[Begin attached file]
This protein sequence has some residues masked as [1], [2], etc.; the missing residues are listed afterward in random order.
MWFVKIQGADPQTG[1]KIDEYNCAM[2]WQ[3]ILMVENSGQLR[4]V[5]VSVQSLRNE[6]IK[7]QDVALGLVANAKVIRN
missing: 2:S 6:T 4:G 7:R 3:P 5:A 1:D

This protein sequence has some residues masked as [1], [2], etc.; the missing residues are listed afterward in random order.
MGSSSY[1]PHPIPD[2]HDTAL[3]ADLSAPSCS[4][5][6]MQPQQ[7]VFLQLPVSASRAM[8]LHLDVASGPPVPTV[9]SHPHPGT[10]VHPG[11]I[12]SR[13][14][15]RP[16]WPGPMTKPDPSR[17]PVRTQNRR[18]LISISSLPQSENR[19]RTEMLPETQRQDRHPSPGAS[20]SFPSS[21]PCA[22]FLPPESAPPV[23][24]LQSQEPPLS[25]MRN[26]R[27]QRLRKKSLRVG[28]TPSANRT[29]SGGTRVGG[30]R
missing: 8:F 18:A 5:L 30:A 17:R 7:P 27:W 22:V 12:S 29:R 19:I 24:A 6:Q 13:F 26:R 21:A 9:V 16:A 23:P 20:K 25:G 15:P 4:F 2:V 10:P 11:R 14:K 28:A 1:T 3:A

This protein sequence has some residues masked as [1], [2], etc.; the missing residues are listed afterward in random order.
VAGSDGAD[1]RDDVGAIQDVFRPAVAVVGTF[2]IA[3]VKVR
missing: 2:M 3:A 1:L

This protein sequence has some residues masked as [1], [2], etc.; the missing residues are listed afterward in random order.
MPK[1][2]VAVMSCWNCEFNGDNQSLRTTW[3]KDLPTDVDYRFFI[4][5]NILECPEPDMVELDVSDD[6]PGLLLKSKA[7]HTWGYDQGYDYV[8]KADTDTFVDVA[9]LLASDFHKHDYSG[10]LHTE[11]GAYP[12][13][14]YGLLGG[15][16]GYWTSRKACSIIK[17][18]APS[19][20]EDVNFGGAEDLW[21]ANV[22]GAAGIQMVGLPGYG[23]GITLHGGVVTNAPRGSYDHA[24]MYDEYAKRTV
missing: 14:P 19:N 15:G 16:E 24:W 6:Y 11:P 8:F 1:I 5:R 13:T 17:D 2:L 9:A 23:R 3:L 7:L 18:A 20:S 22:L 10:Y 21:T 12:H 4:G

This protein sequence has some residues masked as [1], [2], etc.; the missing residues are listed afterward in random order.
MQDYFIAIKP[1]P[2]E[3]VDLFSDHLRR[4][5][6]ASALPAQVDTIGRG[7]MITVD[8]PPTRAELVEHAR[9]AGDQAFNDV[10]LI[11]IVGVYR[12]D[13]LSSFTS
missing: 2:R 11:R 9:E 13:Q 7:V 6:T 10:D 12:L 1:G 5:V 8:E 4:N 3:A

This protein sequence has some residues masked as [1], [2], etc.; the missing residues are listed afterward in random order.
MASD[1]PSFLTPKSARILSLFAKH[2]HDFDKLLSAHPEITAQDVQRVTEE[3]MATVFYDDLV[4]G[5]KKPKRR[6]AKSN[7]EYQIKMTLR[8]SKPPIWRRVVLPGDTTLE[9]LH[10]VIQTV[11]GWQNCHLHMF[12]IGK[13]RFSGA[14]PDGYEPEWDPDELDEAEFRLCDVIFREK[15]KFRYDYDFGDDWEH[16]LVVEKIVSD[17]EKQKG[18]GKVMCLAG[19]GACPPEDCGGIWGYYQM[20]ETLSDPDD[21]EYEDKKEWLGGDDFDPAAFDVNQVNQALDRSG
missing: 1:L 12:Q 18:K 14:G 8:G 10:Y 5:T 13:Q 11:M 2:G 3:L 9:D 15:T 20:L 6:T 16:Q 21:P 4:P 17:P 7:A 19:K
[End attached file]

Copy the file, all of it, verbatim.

This protein sequence has some residues masked as [1], [2], etc.; the missing residues are listed afterward in random order.
MWFVKIQGADPQTG[1]KIDEYNCAM[2]WQ[3]ILMVENSGQLR[4]V[5]VSVQSLRNE[6]IK[7]QDVALGLVANAKVIRN
missing: 2:S 6:T 4:G 7:R 3:P 5:A 1:D

This protein sequence has some residues masked as [1], [2], etc.; the missing residues are listed afterward in random order.
MGSSSY[1]PHPIPD[2]HDTAL[3]ADLSAPSCS[4][5][6]MQPQQ[7]VFLQLPVSASRAM[8]LHLDVASGPPVPTV[9]SHPHPGT[10]VHPG[11]I[12]SR[13][14][15]RP[16]WPGPMTKPDPSR[17]PVRTQNRR[18]LISISSLPQSENR[19]RTEMLPETQRQDRHPSPGAS[20]SFPSS[21]PCA[22]FLPPESAPPV[23][24]LQSQEPPLS[25]MRN[26]R[27]QRLRKKSLRVG[28]TPSANRT[29]SGGTRVGG[30]R
missing: 8:F 18:A 5:L 30:A 17:R 7:P 27:W 22:V 12:S 29:R 19:I 24:A 6:Q 13:F 26:R 21:A 9:V 16:A 23:P 20:K 25:G 15:P 4:F 2:V 10:P 11:R 14:K 28:A 1:T 3:A

This protein sequence has some residues masked as [1], [2], etc.; the missing residues are listed afterward in random order.
VAGSDGAD[1]RDDVGAIQDVFRPAVAVVGTF[2]IA[3]VKVR
missing: 2:M 3:A 1:L

This protein sequence has some residues masked as [1], [2], etc.; the missing residues are listed afterward in random order.
MPK[1][2]VAVMSCWNCEFNGDNQSLRTTW[3]KDLPTDVDYRFFI[4][5]NILECPEPDMVELDVSDD[6]PGLLLKSKA[7]HTWGYDQGYDYV[8]KADTDTFVDVA[9]LLASDFHKHDYSG[10]LHTE[11]GAYP[12][13][14]YGLLGG[15][16]GYWTSRKACSIIK[17][18]APS[19][20]EDVNFGGAEDLW[21]ANV[22]GAAGIQMVGLPGYG[23]GITLHGGVVTNAPRGSYDHA[24]MYDEYAKRTV
missing: 14:P 19:N 15:G 16:E 24:W 6:Y 11:P 8:F 1:I 5:R 13:T 17:D 2:L 9:A 23:R 3:L 7:L 18:A 20:S 22:L 10:Y 21:T 12:H 4:G

This protein sequence has some residues masked as [1], [2], etc.; the missing residues are listed afterward in random order.
MQDYFIAIKP[1]P[2]E[3]VDLFSDHLRR[4][5][6]ASALPAQVDTIGRG[7]MITVD[8]PPTRAELVEHAR[9]AGDQAFNDV[10]LI[11]IVGVYR[12]D[13]LSSFTS
missing: 2:R 11:R 9:E 13:Q 7:V 6:T 10:D 12:L 1:G 5:V 8:E 4:N 3:A

This protein sequence has some residues masked as [1], [2], etc.; the missing residues are listed afterward in random order.
MASD[1]PSFLTPKSARILSLFAKH[2]HDFDKLLSAHPEITAQDVQRVTEE[3]MATVFYDDLV[4]G[5]KKPKRR[6]AKSN[7]EYQIKMTLR[8]SKPPIWRRVVLPGDTTLE[9]LH[10]VIQTV[11]GWQNCHLHMF[12]IGK[13]RFSGA[14]PDGYEPEWDPDELDEAEFRLCDVIFREK[15]KFRYDYDFGDDWEH[16]LVVEKIVSD[17]EKQKG[18]GKVMCLAG[19]GACPPEDCGGIWGYYQM[20]ETLSDPDD[21]EYEDKKEWLGGDDFDPAAFDVNQVNQALDRSG
missing: 1:L 12:Q 18:K 14:G 8:G 10:Y 5:T 13:Q 11:M 2:G 3:L 9:D 15:T 20:L 6:T 16:Q 21:P 4:P 17:P 7:A 19:K